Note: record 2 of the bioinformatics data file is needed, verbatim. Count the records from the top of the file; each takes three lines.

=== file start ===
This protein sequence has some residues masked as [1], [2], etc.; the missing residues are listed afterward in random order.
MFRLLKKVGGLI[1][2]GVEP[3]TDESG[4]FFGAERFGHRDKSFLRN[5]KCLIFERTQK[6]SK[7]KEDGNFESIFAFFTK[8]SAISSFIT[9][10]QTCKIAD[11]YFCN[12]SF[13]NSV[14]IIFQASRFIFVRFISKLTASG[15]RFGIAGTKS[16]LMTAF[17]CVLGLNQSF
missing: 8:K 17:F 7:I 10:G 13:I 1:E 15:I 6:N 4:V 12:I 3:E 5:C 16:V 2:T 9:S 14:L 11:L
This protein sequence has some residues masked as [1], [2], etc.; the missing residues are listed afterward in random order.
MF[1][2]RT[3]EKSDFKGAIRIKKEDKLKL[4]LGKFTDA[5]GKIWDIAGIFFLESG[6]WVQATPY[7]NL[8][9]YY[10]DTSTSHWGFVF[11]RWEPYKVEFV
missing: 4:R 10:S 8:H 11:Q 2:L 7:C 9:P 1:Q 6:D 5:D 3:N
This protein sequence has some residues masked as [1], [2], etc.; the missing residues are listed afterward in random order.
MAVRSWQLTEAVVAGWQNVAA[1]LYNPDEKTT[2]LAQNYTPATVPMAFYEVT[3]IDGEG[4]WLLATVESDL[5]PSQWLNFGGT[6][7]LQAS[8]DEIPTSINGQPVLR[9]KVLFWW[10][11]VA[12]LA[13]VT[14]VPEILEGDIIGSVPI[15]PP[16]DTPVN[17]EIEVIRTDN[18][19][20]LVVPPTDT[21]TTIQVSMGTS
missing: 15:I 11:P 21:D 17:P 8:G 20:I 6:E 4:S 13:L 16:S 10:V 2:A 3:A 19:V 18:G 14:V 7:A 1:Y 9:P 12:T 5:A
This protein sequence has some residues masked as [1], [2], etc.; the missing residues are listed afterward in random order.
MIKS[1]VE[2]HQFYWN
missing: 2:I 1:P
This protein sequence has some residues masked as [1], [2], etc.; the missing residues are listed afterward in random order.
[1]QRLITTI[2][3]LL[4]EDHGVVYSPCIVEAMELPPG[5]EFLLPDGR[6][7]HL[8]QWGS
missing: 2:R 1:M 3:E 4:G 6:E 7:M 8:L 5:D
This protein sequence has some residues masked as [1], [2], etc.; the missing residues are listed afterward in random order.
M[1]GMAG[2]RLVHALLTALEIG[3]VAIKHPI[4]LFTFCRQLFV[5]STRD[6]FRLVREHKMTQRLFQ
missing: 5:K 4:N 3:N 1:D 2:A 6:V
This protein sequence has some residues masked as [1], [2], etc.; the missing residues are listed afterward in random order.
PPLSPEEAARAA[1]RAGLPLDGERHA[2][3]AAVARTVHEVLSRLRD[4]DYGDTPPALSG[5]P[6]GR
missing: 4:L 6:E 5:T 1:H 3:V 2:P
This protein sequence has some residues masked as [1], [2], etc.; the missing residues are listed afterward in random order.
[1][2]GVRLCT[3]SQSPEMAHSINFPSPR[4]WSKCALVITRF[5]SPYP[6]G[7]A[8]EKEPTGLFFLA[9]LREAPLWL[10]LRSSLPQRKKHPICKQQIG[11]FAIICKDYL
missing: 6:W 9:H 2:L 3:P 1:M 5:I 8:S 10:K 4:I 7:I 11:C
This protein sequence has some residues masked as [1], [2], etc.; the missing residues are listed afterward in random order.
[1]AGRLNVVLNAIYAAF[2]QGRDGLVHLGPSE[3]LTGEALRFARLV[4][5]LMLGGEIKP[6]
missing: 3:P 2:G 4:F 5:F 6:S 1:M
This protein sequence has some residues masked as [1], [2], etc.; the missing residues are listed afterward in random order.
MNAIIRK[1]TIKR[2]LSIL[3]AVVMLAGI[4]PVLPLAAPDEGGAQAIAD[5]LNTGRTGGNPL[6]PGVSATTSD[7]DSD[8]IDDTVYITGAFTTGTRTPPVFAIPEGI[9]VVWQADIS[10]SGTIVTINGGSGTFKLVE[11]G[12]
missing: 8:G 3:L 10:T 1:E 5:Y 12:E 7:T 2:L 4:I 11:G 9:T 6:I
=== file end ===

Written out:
This protein sequence has some residues masked as [1], [2], etc.; the missing residues are listed afterward in random order.
MF[1][2]RT[3]EKSDFKGAIRIKKEDKLKL[4]LGKFTDA[5]GKIWDIAGIFFLESG[6]WVQATPY[7]NL[8][9]YY[10]DTSTSHWGFVF[11]RWEPYKVEFV
missing: 4:R 10:S 8:H 11:Q 2:L 7:C 9:P 1:Q 6:D 5:D 3:N